Maritime New Zealand (MNZ) is proposing to make some changes that will preserve some of the romance of the sea by allowing seafarers to continue to use certificates (tickets) with such names as Master Small Home Trade Ship, Master River Ship, and Second and Third Class Steam Engineer.

Changes are being proposed to the SeaCert certification framework which would allow seafarers with some older tickets to continue using them.

When SeaCert was introduced in 2014, it was intended that older certificates would move to new SeaCert certificates – this would involve a cost and mean the certificates would have to be renewed every five years.

Maritime NZ Director Keith Manch said feedback from the industry showed many seafarers simply wanted to carry on doing what they’re doing.

“We have had a look at this and it’s possible to reduce the regulatory burden - that’s why we’re proposing some changes to the SeaCert framework,” he said.
“We’re suggesting that some older certificates could be ‘ring-fenced’ – meaning that the seafarers holding them could carry on doing what they are doing without the need to replace the certificate. For a lot of seafarers, there is quite rightly a lot of pride in having these tickets,” Mr Manch said.

The older certificates are no longer issued and are a legacy of several previous maritime regulatory regimes.

“We are currently asking all seafarers holding these tickets to register with us so we know who is still active.”

Around 1400 seafarers have already registered, including a number well into their sixth decade in the industry, who are still active and wish to continue using their qualifications while they are in good health.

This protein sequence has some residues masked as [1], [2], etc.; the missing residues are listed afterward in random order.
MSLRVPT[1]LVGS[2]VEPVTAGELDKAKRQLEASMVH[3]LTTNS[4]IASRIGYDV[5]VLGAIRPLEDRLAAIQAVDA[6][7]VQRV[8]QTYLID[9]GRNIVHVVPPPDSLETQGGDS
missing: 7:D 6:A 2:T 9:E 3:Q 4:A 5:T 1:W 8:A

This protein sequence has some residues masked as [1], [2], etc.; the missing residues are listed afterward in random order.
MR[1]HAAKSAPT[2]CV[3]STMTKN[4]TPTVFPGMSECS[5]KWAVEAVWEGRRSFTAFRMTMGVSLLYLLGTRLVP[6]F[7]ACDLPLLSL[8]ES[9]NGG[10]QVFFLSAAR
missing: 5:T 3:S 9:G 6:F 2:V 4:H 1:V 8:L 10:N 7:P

Consultation is also underway on a range of other adjustments to the SeaCert system including removing the need for seafarers with Able Seaman tickets to move to SeaCert and no longer requiring ratings to renew certificates every five years.

A series of public meetings explaining the changes is being held around the country in May to explain what is proposed

“We are trying to make it as straightforward as possible for seafarers to continue working with the introduction of SeaCert – and for as little cost to them as possible,” Mr Manch said.“Different parts of the industry have expressed a variety of views about possible changes and we now want to get out and hear from seafarers and industry groups around the country.”

Source: Maritime New Zealand

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